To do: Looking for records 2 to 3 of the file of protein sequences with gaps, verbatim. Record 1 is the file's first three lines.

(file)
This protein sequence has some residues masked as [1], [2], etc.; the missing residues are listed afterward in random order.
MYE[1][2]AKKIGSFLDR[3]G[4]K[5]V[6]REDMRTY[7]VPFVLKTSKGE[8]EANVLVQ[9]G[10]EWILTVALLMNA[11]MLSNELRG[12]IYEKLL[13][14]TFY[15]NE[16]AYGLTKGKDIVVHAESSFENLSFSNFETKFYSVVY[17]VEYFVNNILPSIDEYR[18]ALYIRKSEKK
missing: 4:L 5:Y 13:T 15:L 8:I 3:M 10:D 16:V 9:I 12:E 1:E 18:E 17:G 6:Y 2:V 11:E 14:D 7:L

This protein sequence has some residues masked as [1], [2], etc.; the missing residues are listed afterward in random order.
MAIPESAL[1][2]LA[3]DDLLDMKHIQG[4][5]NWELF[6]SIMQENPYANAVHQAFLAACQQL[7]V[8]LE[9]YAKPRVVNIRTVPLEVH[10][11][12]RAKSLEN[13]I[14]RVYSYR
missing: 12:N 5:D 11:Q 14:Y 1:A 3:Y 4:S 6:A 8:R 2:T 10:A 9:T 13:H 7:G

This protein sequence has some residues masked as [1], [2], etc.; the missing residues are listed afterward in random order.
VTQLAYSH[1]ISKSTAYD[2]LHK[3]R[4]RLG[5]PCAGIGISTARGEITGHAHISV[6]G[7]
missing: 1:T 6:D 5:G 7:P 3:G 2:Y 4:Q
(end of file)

This protein sequence has some residues masked as [1], [2], etc.; the missing residues are listed afterward in random order.
MAIPESAL[1][2]LA[3]DDLLDMKHIQG[4][5]NWELF[6]SIMQENPYANAVHQAFLAACQQL[7]V[8]LE[9]YAKPRVVNIRTVPLEVH[10][11][12]RAKSLEN[13]I[14]RVYSYR
missing: 12:N 5:D 11:Q 14:Y 1:A 3:Y 4:S 6:A 8:R 2:T 10:A 9:T 13:H 7:G

This protein sequence has some residues masked as [1], [2], etc.; the missing residues are listed afterward in random order.
VTQLAYSH[1]ISKSTAYD[2]LHK[3]R[4]RLG[5]PCAGIGISTARGEITGHAHISV[6]G[7]
missing: 1:T 6:D 5:G 7:P 3:G 2:Y 4:Q